More on recovery

Today in the Washington Post by someone who has been there. It’s extremely encouraging to see work like this in a paper such as the Post.

9 thoughts on “More on recovery

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  1. This was a great article. I’m glad that the Washington Post chose to publish it.

    My life was a bit like the authors. I was doing well in college until I was hauled away to a locked ward. I believed I was the son of God come back to fix the world. Of course doing the 60’s there was a lot to fix, just as there is now–so I was under a lot of stress. Eventually, I finished my degree and picked up a masters. In the following decades, I got off of all my meds for bipolar and had a fairly successful life.

    Some meds may have helped for a time, but they seemed to stop working and leave me hanging. Very few, of the various professional mental health people helped me much. I felt very ashamed and a loser for suffering from mental illness.

    As with Charles, my recovery came from finding a place in society, finding a purpose. The spark for me was found in self help groups where I met mentally ill people successfully dealing with the world. I believed that if they could do it–so could I. I still battle mood swings, but I win the battles. I’ve been taught how to get out of bed and do what I have to do each day, no matter how I feel. I can function if I’m high or low.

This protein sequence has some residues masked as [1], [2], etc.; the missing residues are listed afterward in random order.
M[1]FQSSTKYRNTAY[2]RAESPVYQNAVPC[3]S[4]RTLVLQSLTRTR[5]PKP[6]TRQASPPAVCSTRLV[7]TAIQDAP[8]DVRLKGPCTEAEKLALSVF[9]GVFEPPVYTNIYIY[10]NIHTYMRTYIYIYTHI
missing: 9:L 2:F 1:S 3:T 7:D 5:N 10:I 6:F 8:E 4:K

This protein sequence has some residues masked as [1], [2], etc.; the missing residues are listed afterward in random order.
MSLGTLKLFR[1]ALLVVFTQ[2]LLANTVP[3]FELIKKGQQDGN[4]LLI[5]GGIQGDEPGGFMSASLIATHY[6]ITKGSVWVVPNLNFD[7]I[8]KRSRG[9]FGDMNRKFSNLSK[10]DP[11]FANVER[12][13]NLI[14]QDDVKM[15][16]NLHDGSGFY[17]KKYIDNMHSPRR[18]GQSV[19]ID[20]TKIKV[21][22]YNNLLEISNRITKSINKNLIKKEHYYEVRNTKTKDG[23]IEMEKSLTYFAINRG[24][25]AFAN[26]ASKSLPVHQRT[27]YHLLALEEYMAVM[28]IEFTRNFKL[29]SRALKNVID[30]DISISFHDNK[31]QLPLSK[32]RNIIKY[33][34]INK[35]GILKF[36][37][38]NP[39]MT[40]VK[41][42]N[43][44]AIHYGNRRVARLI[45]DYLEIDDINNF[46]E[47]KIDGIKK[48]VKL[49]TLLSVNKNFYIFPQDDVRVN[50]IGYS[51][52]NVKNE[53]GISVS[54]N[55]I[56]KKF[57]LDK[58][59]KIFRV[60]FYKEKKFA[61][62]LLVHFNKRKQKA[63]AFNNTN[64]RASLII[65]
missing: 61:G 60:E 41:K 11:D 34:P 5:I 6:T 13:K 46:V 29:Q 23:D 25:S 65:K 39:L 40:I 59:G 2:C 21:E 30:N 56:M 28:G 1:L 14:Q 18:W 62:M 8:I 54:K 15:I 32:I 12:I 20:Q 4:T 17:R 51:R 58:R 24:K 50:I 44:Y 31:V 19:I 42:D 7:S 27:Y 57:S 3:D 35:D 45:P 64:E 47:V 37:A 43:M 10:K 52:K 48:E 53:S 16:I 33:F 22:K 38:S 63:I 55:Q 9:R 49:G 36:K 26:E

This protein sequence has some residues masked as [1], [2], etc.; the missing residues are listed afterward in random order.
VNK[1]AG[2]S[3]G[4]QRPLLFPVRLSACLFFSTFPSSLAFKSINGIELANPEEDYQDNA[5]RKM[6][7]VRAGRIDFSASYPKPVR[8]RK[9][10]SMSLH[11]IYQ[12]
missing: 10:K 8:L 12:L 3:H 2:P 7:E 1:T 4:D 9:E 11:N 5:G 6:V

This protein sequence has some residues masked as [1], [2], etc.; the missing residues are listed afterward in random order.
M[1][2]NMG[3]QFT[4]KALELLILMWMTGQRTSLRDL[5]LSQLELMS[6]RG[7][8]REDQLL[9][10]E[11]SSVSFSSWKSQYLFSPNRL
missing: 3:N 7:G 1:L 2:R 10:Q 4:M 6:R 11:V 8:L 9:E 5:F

This site is great because us former mental patients see that we are alone and that we can still contribute to society, even though we are marked with the brand of mental illness.
    Jim S

  2. Great article–and I too am glad to see that a paper like the post is covering this stuff!

    I thought it was interesting what he said about us being the authors of our own recovery–including our meds and our dosages, etc. Of course a lot of us are already doing that and have discovered a lot about meds by the process of getting off of them.

    Doctors shouldn’t start out with a “standard dose”! They should start out with the lowest possible dose and only raise it if they have to.

    What I’ve learned (in the process of getting off meds) is that I take the amount of medication that makes it so I can basically function in my job and relationship–but not so much that I’m comfortable. I feel it’s better (for me) to feel that edge, than to be “comfortable”. For instance, I take 5mgs of lexapro…I would probably be more comfortable at 7 mgs…and I feel like a zombie who wants to sleep all the time at 10 mgs. At 5mgs, I still have a low grade depression that ebbs and flows, but I can live with it.

    I have discovered something interesting by staying at this slightly uncomfortably low dose. Recently, I switched to prozac so that I could continue to taper off drugs without the withdrawal feeling so harsh. I used to take it years ago, but “pooped out”. After hearing some show about how different the generics can be from the name brand, I realized that it pooped out when it went generic. So I told my doctor I wanted name brand only, and low and behold it worked again. Back when I took it years ago, I took the standard dose–20 mgs. When I would try a lower dose back then, it wouldn’t work as well. Well this time, I tried 10 mgs just to see if I could get away with it, and it worked great! In fact, I feel a little too well on 10 mgs, so I’m going to see how low I can go. My theory is that by staying on that slightly uncomfortable edge for years with the lexapro, that my brain made some adjustments and there was some healing. I don’t know how else to explain that 10 years ago, 10 mgs of prozac would not have been nearly enough, and now it feels like a little too much…